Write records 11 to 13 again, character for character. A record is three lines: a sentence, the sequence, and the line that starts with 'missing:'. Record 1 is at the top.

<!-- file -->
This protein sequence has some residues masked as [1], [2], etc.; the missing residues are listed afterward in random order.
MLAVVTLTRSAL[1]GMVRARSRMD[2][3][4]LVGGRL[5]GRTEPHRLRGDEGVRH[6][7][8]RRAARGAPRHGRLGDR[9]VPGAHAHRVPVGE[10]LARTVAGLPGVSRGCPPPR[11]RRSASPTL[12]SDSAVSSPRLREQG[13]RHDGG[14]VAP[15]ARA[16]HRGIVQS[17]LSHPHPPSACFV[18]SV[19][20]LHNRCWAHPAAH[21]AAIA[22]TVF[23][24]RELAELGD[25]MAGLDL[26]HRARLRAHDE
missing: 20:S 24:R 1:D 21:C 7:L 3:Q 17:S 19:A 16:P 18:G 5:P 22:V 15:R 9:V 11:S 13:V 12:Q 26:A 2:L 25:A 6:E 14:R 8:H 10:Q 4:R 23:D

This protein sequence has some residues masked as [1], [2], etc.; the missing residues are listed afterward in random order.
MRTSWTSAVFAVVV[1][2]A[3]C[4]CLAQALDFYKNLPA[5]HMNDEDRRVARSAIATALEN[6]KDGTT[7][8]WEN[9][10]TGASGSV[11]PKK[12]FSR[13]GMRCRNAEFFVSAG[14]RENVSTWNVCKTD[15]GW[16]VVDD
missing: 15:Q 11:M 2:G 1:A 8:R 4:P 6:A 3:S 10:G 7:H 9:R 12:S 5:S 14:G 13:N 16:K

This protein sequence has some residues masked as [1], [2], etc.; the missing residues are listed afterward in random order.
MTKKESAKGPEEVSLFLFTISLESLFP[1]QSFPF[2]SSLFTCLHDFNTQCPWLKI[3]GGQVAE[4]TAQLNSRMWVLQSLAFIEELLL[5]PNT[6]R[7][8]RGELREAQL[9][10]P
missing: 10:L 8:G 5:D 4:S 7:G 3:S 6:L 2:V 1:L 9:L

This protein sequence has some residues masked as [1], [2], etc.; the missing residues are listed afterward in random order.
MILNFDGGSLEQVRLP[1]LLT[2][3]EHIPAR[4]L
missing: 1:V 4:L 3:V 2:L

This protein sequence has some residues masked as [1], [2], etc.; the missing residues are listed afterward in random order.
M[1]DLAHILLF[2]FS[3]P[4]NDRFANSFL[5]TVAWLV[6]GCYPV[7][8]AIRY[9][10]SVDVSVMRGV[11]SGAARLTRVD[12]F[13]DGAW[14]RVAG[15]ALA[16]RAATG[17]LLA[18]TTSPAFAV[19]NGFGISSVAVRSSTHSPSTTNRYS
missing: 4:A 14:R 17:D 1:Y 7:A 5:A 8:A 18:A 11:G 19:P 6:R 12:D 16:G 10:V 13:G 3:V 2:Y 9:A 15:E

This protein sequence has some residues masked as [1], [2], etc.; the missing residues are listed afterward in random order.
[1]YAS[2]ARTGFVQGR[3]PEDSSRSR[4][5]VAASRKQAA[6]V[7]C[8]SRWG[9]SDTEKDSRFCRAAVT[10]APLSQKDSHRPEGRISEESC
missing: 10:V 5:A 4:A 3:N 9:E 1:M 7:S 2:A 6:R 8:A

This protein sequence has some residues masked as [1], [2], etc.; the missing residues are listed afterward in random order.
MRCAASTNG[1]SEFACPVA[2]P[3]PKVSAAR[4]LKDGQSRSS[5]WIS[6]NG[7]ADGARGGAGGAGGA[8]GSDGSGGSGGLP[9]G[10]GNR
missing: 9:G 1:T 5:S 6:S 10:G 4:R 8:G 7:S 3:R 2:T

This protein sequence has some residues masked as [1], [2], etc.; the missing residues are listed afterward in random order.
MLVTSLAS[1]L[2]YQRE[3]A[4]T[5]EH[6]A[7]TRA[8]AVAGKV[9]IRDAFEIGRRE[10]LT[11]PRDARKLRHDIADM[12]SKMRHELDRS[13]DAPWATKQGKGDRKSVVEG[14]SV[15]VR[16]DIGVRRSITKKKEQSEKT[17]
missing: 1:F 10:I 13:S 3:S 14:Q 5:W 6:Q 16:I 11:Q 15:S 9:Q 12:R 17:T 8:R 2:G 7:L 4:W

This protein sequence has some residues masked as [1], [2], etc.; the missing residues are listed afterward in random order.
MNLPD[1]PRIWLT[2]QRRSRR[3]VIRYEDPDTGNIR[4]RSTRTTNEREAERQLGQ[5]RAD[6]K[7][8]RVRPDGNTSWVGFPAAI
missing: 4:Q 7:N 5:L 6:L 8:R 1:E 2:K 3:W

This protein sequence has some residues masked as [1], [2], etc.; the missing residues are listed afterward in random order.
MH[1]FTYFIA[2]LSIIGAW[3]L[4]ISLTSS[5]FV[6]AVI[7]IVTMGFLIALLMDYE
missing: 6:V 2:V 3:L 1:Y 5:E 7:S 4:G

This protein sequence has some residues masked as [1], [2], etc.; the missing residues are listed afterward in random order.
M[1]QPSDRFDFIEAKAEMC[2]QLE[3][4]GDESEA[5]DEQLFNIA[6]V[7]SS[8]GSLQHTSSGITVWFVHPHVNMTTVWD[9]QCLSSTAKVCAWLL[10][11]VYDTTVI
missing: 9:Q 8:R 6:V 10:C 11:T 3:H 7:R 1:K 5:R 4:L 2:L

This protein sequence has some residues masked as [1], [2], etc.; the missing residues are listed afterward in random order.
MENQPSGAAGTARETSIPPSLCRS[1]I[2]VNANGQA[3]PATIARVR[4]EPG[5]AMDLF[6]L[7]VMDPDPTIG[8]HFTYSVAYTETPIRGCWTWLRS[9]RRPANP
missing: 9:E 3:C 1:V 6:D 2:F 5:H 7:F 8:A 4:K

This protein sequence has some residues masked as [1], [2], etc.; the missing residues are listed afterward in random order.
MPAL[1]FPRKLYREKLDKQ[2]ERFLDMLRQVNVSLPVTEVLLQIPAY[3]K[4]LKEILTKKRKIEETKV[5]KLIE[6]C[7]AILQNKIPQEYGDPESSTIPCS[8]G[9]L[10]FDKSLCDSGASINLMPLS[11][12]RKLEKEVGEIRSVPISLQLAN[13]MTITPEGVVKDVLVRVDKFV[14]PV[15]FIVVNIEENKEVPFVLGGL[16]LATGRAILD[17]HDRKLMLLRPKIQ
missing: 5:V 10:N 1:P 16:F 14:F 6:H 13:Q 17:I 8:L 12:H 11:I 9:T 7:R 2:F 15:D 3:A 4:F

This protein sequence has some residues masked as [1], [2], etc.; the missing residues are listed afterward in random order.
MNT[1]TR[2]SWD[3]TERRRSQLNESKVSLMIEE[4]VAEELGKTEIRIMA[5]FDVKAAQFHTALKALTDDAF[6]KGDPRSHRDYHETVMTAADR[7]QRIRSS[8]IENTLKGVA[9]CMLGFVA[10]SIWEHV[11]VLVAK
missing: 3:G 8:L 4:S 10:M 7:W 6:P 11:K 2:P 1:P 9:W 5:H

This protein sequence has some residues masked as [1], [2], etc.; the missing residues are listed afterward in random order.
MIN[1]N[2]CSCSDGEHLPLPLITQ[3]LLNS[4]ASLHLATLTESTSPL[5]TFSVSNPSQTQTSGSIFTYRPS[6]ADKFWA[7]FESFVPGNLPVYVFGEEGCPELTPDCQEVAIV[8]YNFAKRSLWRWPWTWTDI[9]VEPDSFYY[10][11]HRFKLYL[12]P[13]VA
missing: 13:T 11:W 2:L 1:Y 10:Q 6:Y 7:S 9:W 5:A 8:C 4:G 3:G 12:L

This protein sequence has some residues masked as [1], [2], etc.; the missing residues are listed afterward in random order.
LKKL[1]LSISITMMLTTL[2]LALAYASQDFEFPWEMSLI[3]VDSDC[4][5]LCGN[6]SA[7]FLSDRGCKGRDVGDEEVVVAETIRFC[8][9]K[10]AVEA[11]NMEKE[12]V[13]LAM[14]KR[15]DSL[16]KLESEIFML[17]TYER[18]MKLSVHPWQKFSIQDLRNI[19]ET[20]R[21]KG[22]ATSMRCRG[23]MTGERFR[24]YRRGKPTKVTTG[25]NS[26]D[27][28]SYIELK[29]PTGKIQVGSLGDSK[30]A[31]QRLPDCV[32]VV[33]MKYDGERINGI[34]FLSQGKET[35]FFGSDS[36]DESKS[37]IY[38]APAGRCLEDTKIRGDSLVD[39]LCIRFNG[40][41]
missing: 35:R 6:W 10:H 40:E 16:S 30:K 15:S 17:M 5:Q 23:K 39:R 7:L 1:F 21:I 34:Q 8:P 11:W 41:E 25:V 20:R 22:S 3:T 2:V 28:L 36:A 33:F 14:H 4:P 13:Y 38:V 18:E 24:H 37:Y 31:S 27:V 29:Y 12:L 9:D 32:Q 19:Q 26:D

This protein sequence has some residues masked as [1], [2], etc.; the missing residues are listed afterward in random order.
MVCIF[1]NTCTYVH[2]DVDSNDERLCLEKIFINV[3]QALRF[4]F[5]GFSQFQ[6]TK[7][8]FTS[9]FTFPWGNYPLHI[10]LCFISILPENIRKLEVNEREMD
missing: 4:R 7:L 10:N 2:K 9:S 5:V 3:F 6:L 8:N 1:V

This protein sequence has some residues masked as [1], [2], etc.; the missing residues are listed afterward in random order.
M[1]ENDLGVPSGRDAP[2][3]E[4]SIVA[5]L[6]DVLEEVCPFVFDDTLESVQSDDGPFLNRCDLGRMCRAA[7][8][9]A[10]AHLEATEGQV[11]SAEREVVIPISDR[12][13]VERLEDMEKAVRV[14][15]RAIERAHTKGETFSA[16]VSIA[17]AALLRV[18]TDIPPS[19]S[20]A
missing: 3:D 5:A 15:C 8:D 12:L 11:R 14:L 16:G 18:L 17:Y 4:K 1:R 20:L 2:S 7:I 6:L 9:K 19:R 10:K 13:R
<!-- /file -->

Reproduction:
This protein sequence has some residues masked as [1], [2], etc.; the missing residues are listed afterward in random order.
M[1]QPSDRFDFIEAKAEMC[2]QLE[3][4]GDESEA[5]DEQLFNIA[6]V[7]SS[8]GSLQHTSSGITVWFVHPHVNMTTVWD[9]QCLSSTAKVCAWLL[10][11]VYDTTVI
missing: 9:Q 8:R 6:V 10:C 11:T 3:H 7:R 1:K 5:R 4:L 2:L

This protein sequence has some residues masked as [1], [2], etc.; the missing residues are listed afterward in random order.
MENQPSGAAGTARETSIPPSLCRS[1]I[2]VNANGQA[3]PATIARVR[4]EPG[5]AMDLF[6]L[7]VMDPDPTIG[8]HFTYSVAYTETPIRGCWTWLRS[9]RRPANP
missing: 9:E 3:C 1:V 6:D 2:F 5:H 7:F 8:A 4:K

This protein sequence has some residues masked as [1], [2], etc.; the missing residues are listed afterward in random order.
MPAL[1]FPRKLYREKLDKQ[2]ERFLDMLRQVNVSLPVTEVLLQIPAY[3]K[4]LKEILTKKRKIEETKV[5]KLIE[6]C[7]AILQNKIPQEYGDPESSTIPCS[8]G[9]L[10]FDKSLCDSGASINLMPLS[11][12]RKLEKEVGEIRSVPISLQLAN[13]MTITPEGVVKDVLVRVDKFV[14]PV[15]FIVVNIEENKEVPFVLGGL[16]LATGRAILD[17]HDRKLMLLRPKIQ
missing: 5:V 10:N 1:P 16:F 14:F 6:H 13:Q 17:I 8:L 12:H 11:I 9:T 7:R 2:F 15:D 3:A 4:F